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A Brief Explanation of Limited Liability Companies

November 11, 2014 Douglas Davis

1.  What is a Limited Liability Company? A limited liability company or “LLC” is a business entity that is designed to offer co-owners of a business who make a proper filing with the state, freedom from personal liability for the debts of the business, the debts of each partner, the option to manage the business and the tax advantages obtained through the use of partnership status. The owners enjoy limited liability so that they are not personally liable for business obligations. By contrast, sole proprietors and partners in general partnerships are each liable for all of the debts of the business. The LLC can be member-managed or manager-managed. The LLC combines the best attributes of a corporation (protection and succession) and a partnership (tax benefits).

2.  How do you form an LLC?   In Virginia an LLC is formed by filing “Articles of Organization,” with the State Corporation Commission. The Articles of Organization are normally provide very basic information with respect to the name of the company, the agent for service of process, the company’s address, and its manager(s) or member(s).

3.  How is a LLC Structured?   An LLC is structured much like a partnership, with the owners being referred to as members instead of partners. The LLC can be member-managed in a manner similar to a general partnership or it can be manager-managed like a general partner does in a limited partnership. If the LLC is member-managed all members will typically have an equal vote and collectively make decisions. This includes not only major business and financial policies but also everyday operations. If the LLC is manager-managed, the members only decide on major financial and business decisions and the manager handles the day-to-day business operations. An LLC may also be structured to provide benefits and equity interests to children and to provide estate tax discounts and succession planning in family businesses.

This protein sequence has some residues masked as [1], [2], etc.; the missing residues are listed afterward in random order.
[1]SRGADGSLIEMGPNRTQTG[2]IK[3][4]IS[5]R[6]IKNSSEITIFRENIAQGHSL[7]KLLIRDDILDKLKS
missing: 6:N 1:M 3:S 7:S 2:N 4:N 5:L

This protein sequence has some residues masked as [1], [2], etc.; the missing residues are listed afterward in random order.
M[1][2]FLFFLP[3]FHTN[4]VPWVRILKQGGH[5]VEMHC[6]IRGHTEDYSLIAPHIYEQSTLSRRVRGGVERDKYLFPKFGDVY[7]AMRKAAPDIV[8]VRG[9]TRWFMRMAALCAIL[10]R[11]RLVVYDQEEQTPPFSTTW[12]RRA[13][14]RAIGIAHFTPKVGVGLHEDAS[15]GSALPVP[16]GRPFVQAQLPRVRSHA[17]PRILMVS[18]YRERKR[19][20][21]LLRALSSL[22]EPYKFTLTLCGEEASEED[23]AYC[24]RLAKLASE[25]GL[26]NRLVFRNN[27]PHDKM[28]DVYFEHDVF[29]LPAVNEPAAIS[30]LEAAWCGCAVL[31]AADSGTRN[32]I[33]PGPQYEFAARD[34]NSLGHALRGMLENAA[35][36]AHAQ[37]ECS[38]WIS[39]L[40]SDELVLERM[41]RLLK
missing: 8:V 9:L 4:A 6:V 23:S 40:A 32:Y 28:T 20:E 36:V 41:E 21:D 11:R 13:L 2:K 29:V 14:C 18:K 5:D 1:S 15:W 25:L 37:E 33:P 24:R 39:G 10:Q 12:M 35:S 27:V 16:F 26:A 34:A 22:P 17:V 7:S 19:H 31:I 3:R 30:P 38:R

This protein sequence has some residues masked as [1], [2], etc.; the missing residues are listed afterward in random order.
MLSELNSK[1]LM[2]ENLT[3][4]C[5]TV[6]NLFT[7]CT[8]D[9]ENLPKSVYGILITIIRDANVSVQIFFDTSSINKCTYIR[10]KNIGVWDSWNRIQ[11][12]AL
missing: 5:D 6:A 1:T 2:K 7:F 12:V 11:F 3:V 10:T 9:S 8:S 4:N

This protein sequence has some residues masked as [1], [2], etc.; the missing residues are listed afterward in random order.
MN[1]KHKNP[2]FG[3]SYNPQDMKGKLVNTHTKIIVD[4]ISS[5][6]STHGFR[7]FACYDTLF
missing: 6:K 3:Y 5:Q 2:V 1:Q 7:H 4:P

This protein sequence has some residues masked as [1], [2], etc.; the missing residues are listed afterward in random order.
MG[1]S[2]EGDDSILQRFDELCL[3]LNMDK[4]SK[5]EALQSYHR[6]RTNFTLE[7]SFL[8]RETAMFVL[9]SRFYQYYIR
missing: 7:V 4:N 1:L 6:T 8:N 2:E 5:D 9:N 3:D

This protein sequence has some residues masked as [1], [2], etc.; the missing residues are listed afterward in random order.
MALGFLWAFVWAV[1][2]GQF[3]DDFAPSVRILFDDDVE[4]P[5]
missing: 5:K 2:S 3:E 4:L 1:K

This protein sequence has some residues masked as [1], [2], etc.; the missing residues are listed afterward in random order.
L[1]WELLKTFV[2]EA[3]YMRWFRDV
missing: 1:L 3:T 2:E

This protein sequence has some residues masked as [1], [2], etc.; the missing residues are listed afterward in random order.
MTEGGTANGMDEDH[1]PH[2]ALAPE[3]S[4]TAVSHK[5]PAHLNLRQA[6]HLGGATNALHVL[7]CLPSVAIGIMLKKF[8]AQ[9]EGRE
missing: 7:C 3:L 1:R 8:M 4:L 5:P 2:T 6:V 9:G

4.  How is the structure of the LLC determined?   The founding members of the LLC determine the structure by means of an Operating Agreement which is similar to a partnership agreement. Typically, when the Articles of Organization are filed, the state requires the articles to include the management structure and define whether the LLC is member-managed or manager-managed. The members will then have an experienced attorney draft an Operating Agreement which sets forth the different rights and responsibilities of the members and covers matters such as capital contributions, division of profits, management, member meetings, transferability of ownership interests, dissolution, and indemnification.